TORRENTING SERVICE uTorrent is urging users to upgrade to the latest version of its file-sharing service after its client fell foul to server security flaws.
Google's Project Zero security bug sniffer Travis Ormandy discovered multiple holes in the uTorrent client for web and desktop that would have allowed hackers to infect a victims computer with malware or steal data relating to their past downloads.
The crux of the bugs lies in both uTorrent clients exposing an open Remote Procedure Call (RPC) server - such servers are used by programs to request a service from another located on a computer on a different network without the need to understand the network details. Ormandy said hackers can hide commands for the RPC server in web pages and simply need to trick a uTorrent user into accessing the malicious web page.
"By default, uTorrent create an HTTP RPC server on port 10000 (uTorrent classic) or 19575 (uTorrent web). There are numerous problems with these RPC servers that can be exploited by any website using XMLHTTPRequest(). To be clear, visiting *any* website is enough to compromise these applications," he explained.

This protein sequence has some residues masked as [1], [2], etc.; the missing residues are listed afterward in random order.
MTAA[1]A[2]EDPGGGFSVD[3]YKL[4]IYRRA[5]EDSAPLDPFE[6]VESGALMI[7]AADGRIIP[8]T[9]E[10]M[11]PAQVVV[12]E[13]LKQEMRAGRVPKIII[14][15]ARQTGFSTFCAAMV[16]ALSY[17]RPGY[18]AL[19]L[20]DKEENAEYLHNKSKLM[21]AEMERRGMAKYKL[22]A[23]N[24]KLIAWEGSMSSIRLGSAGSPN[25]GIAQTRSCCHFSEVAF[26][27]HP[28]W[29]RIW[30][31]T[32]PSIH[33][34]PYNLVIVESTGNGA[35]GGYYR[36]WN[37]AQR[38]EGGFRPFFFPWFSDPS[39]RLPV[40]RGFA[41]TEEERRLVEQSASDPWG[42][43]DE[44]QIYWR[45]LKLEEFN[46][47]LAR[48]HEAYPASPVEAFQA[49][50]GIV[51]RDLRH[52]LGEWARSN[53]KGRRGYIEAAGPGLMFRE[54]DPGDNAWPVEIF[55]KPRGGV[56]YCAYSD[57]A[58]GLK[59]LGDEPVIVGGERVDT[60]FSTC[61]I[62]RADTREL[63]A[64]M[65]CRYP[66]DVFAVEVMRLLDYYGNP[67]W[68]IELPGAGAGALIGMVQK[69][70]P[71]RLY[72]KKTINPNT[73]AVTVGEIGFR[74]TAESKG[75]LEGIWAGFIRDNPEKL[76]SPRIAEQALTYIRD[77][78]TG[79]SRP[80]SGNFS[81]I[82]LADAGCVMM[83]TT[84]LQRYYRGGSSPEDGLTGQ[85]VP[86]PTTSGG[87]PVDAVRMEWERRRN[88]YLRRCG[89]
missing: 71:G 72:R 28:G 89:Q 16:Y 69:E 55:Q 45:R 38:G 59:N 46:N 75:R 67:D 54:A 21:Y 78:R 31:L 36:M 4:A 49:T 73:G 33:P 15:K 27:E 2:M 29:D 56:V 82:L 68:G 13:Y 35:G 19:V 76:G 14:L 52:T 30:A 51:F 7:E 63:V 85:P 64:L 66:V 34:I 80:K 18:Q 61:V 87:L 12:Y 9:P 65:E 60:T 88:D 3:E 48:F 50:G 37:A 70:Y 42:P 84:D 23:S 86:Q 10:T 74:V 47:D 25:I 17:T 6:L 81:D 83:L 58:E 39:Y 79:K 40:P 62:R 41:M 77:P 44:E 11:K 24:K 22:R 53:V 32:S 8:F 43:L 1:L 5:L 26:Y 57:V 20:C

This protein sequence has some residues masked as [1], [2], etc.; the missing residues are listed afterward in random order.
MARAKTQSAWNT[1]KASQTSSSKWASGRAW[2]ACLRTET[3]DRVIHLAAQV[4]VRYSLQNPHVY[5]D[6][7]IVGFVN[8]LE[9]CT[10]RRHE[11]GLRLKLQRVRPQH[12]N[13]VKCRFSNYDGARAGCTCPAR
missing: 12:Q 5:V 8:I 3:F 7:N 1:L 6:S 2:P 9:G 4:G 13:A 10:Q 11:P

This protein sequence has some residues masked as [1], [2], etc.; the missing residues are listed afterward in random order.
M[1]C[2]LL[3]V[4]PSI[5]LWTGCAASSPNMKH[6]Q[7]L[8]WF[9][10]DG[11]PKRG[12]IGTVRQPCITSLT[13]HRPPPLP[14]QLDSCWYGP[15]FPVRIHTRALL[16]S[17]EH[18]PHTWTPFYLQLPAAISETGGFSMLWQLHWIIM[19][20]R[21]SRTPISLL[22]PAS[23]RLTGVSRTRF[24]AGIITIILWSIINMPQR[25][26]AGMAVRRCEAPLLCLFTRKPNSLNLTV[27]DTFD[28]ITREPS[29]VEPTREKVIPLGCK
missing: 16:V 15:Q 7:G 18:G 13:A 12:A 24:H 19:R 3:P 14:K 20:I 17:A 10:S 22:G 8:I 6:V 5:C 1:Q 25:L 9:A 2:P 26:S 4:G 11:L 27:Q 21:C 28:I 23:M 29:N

As Ormandy disclosed the vulnerabilities to BitTorrent, the firm behind uTorrent, in December, the company had plenty of time to create patches to plug the security holes.
Version 188.8.131.52352 for uTorrent Classic, the desktop client, is said to have squashed the bugs, while version 0.12.0.502 for uTorrent Web fixes the flaws.
However, Ormandy wasn't convinced uTorrent Web was properly secured with the update, and thus released his bug findings online.
"The vulnerability is now public because a patch is available, and BitTorrent have already exhausted their 90 days anyway," Ormandy said.
"I see no other option for affected users but to stop using uTorrent Web and contact BitTorrent and request a comprehensive patch. We've done all we can to give BitTorrent adequate time, information and feedback, and the issue remains unsolved."
But BitTorrent said it should have all the bugs Ormandy was worried about squashed this week.
"All users will be updated with the fix automatically over the following days. The nature of the exploit is such that an attacker could craft a URL that would cause actions to trigger in the client without the user's consent (e.g. adding a torrent)," said Dave Rees, BitTorrent's vice president of engineering told The Register.
Unfortunately, uTorrent is no stranger to security flaws have seen its forum hacked leading to 35,000 accounts getting compromised. µ
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